Cardiovascular Disease Incidence and Cardiovascular Health Among Diverse Women With Breast and Gynecologic Cancers

Timiya S. Nolan

Jennifer A. Sinnott

Jessica L. Krok-Schoen

Elizabeth K. Arthur

Emily Ridgway-Limle

Darrell M. Gray II

Daniel Addison

Sakima Smith

Karen Patricia Williams

Darryl B. Hood

Joshua J. Joseph

Ashley Felix

racial disparities, cardiovascular health, Life’s Simple 7, cardiovascular disease
ONF 2024, 51(2), 113-125. DOI: 10.1188/24.ONF.113-125

Objectives: To examine if racial differences in cardiovascular health (CVH) are associated with cardiovascular disease (CVD) disparities among women with breast and gynecologic cancers.

Sample & Setting: The sample consisted of 252 Black women and 93 White women without a self-reported history of cancer or CVD who developed a breast or gynecologic malignancy. Women who developed CVD before their cancer diagnosis were excluded.

Methods & Variables: CVH was classified using metrics of the American Heart Association’s Life’s Simple 7 framework. Metrics were summed to create a total CVH score (0–7). Associations among race, ideal CVH (score of 5–7), and CVD incidence following cancer diagnosis were estimated with Cox proportional hazards models.

Results: Ideal CVH was similar between Black women (33%) and White women (37%). Race and CVH were not associated with CVD incidence.

Implications for Nursing: In a small sample of women diagnosed with breast and gynecologic cancers, racial disparities in CVH and CVD incidence were not observed. Additional investigation of potential confounders relating to social determinants of health tied to the construct of race is warranted.

Jump to a section

    Individuals with cancer experience a higher risk of developing cardiovascular disease (CVD) after diagnosis. Large studies conducted with U.K. and U.S. populations have demonstrated increased risks of several CVD outcomes, such as heart failure and coronary artery disease, among cancer survivors compared with individuals without a cancer diagnosis (Armenian et al., 2016; Strongman et al., 2019). These increased risks are likely related to receipt of cardiotoxic cancer treatments (Greenlee et al., 2022; Okwuosa et al., 2017; Sutton et al., 2023) and etiologic factors common to cancer and CVD (Koene et al., 2016). In studies that examine sex-specific risks of CVD following a cancer diagnosis, elevated CVD risk following a breast cancer diagnosis is well established (Florido et al., 2022; Gernaat et al., 2017), with some evidence of increased CVD risk following a diagnosis of endometrial or ovarian cancer (Anderson et al., 2022; Felix et al., 2017; Soisson et al., 2018; Strongman et al., 2019). There are also known CVD mortality disparities among Black women with and without breast cancer (Williams et al., 2023), as well as compared to White women (Gallicchio et al., 2017; Lu et al., 2016; Troeschel et al., 2019). Although CVD represents an important burden among women with breast and gynecologic cancers, the factors associated with racial differences in CVD among women with breast and gynecologic cancers are unknown. It is important to gain clarity about such factors to support additional research toward the elimination of racial disparities in CVD, particularly related to risk of cardiotoxicity associated with targeted cancer therapies, among breast and gynecologic cancer survivors (Chen et al., 2021).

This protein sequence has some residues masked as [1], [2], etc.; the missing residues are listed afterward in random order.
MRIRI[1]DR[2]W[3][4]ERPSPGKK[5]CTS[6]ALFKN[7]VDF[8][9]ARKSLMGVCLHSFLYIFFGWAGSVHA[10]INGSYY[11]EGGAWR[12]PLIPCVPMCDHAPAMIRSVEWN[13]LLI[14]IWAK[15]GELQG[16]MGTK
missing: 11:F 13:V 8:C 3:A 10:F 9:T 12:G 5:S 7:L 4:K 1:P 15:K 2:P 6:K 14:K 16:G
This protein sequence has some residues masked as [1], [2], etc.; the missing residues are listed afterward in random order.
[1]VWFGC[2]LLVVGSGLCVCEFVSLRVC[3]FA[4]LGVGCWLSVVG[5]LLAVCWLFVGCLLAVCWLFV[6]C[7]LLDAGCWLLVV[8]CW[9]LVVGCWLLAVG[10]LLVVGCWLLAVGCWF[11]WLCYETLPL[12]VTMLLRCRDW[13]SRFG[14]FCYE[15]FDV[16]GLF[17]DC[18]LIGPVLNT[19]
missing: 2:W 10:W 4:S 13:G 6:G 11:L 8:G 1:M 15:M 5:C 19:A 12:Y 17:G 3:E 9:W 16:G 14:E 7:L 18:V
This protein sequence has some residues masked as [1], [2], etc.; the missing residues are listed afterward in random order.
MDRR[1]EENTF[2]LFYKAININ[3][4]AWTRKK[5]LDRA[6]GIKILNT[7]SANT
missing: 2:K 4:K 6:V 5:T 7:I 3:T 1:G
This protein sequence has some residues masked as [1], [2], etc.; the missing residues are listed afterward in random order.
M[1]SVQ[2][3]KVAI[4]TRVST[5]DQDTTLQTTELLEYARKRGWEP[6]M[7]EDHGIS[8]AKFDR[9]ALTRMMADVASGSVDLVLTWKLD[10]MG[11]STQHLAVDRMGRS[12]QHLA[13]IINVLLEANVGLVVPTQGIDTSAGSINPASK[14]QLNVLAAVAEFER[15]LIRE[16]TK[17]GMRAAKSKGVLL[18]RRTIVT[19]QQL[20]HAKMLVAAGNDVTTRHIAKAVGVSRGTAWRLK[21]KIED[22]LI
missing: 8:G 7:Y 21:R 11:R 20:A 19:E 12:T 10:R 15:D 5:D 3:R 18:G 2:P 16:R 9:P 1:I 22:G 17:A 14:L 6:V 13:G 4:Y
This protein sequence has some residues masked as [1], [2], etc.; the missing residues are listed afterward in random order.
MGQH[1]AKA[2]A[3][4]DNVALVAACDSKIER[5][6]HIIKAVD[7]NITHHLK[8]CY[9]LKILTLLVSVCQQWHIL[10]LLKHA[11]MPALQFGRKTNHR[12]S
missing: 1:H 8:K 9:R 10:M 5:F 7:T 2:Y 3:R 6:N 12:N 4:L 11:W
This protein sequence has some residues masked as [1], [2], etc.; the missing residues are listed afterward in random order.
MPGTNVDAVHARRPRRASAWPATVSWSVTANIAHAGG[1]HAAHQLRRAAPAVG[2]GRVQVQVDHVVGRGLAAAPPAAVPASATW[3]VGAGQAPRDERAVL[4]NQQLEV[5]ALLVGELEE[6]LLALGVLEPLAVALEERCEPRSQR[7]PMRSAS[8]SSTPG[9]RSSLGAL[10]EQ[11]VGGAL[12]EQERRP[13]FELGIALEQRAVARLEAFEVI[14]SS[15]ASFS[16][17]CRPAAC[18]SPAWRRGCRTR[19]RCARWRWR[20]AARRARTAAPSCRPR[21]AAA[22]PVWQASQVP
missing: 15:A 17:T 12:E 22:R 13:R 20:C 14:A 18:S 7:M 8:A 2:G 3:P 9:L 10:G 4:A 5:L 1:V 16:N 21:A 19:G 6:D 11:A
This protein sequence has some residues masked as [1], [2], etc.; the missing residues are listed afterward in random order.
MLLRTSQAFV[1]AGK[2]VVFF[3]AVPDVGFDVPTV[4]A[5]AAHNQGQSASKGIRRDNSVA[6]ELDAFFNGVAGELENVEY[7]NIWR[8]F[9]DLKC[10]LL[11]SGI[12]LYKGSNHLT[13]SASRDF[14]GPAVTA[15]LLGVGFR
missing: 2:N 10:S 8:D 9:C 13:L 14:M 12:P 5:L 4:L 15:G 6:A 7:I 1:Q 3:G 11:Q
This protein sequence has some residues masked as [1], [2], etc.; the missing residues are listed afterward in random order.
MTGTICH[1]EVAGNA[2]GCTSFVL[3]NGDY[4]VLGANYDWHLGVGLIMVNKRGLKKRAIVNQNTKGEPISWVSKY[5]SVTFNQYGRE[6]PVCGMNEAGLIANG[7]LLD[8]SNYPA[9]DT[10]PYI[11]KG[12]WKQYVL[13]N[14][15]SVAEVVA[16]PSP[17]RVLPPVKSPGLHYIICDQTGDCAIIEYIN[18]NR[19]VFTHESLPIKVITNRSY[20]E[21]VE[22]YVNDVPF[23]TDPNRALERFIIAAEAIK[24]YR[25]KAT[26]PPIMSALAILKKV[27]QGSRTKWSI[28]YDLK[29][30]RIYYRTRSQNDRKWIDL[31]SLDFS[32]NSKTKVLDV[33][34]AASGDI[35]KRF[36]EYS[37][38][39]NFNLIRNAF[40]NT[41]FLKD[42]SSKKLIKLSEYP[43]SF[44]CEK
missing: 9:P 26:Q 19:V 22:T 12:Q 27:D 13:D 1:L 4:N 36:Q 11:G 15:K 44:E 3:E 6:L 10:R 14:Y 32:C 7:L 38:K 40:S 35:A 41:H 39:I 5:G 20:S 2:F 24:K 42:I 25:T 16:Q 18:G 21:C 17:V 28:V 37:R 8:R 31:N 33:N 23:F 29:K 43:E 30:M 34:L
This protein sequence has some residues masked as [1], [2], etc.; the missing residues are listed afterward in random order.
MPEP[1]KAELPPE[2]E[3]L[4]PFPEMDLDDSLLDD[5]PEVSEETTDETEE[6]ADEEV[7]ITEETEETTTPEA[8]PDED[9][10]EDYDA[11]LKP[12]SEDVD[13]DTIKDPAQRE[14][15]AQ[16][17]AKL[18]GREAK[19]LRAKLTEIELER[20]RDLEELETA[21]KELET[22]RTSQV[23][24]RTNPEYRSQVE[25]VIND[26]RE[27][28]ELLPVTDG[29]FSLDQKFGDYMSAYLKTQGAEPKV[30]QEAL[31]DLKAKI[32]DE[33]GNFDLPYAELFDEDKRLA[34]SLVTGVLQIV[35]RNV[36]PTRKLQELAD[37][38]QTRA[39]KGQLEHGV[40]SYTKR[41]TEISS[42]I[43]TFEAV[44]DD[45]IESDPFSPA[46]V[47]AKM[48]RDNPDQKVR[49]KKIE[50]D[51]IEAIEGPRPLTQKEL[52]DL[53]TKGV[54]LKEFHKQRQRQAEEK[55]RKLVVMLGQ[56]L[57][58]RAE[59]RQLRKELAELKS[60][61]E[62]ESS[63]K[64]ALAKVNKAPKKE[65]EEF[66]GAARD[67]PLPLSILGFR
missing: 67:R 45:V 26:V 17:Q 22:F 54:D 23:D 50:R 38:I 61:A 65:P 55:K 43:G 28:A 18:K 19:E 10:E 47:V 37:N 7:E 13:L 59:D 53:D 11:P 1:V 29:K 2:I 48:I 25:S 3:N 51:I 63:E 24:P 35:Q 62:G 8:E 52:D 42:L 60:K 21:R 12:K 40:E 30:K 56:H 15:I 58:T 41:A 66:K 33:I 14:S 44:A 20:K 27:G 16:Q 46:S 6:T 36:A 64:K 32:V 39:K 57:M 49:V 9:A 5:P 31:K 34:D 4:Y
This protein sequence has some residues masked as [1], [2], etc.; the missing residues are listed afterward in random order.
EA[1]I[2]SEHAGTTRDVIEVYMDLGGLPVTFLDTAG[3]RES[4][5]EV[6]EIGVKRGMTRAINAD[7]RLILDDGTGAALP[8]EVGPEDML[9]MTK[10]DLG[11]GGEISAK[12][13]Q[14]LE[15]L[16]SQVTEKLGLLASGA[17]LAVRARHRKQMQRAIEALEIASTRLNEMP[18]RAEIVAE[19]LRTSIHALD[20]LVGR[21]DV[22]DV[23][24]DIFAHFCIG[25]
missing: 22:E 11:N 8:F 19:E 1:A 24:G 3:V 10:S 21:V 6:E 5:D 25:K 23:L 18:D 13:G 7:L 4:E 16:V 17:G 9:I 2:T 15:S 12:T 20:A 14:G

Importantly, in 2010, the American Heart Association (AHA) outlined goals for reaching ideal cardiovascular health (CVH) through the Life’s Simple 7 (LS7) framework (Lloyd-Jones et al., 2010). Biometric and lifestyle factors, such as body mass index (BMI), physical activity, smoking status, total cholesterol, diet, blood glucose, and blood pressure comprise this framework. Multiethnic cohorts including Black people (Dong et al., 2012; Ommerborn et al., 2016; Polonsky et al., 2017) and studies focused specifically on Black people (Ommerborn et al., 2016) showed that better CVH is associated with significantly lower risk of CVD and cancer (Lloyd-Jones et al., 2010; Ogunmoroti et al., 2016; Rasmussen-Torvik et al., 2013). However, Black women are less likely to meet LS7 metrics for CVH compared to White, Chinese American, and Hispanic women (Bambs et al., 2011; Joseph et al., 2019; Mujahid et al., 2017). Still, it is currently unknown if and to what extent racial differences in ideal CVH in women with gynecologic and breast cancer may contribute to CVD disparities. 

    Among breast and endometrial cancer survivors, Black women tend to have a significantly higher number of CVD risk factors (e.g., hypertension, diabetes, obesity) and worse overall survival compared to White women (Du & Song, 2023; Florido et al., 2022; Gallicchio et al., 2017; Ruterbusch et al., 2014). Using data from 8,641 women enrolled in the Women’s Health Initiative, Simon et al. (2018) reported no racial differences in associations between cardiometabolic risk factors and death from CVD, breast cancer, or other causes. Although cardiometabolic diseases, including hypertension, diabetes, and obesity, are prevalent in women with cancer, prevention and treatment of CVD-related risk factors are limited in this population (Price et al., 2023; Weaver et al., 2013). 

    Despite the preventable and treatable nature of comorbidities, many women with cancer report that their healthcare providers do not effectively communicate with them about managing their CVD risk factors (Christian et al., 2017). In addition, many oncologists and other healthcare providers acknowledge that they may not address CVH in routine follow-up (Kelley et al., 2019; Stump et al., 2019). Identification of comorbid risk factors affecting disparate survival provides an opportunity to target interventions to reduce CVH disparities and improve survival, which supports the goal of cardio-oncology to reduce, prevent, and manage CVD in patients with cancer (Zamorano et al., 2016). Beyond traditional cardio-oncology practice and its focus on exercise and pharmacologic management of comorbid disease, the LS7 framework may provide a communicable metric to consider CVH and address CVD risk factors during the entire cancer continuum, including diagnosis, treatment, and long-term survivorship (Denlinger et al., 2018; Mehta et al., 2018; Zamorano et al., 2016). This study examined if racial differences in the association between CVH and CVD risk exist in a sample of women with breast and gynecologic cancers, noting that women with gynecologic cancers have not been the major focus of other analyses.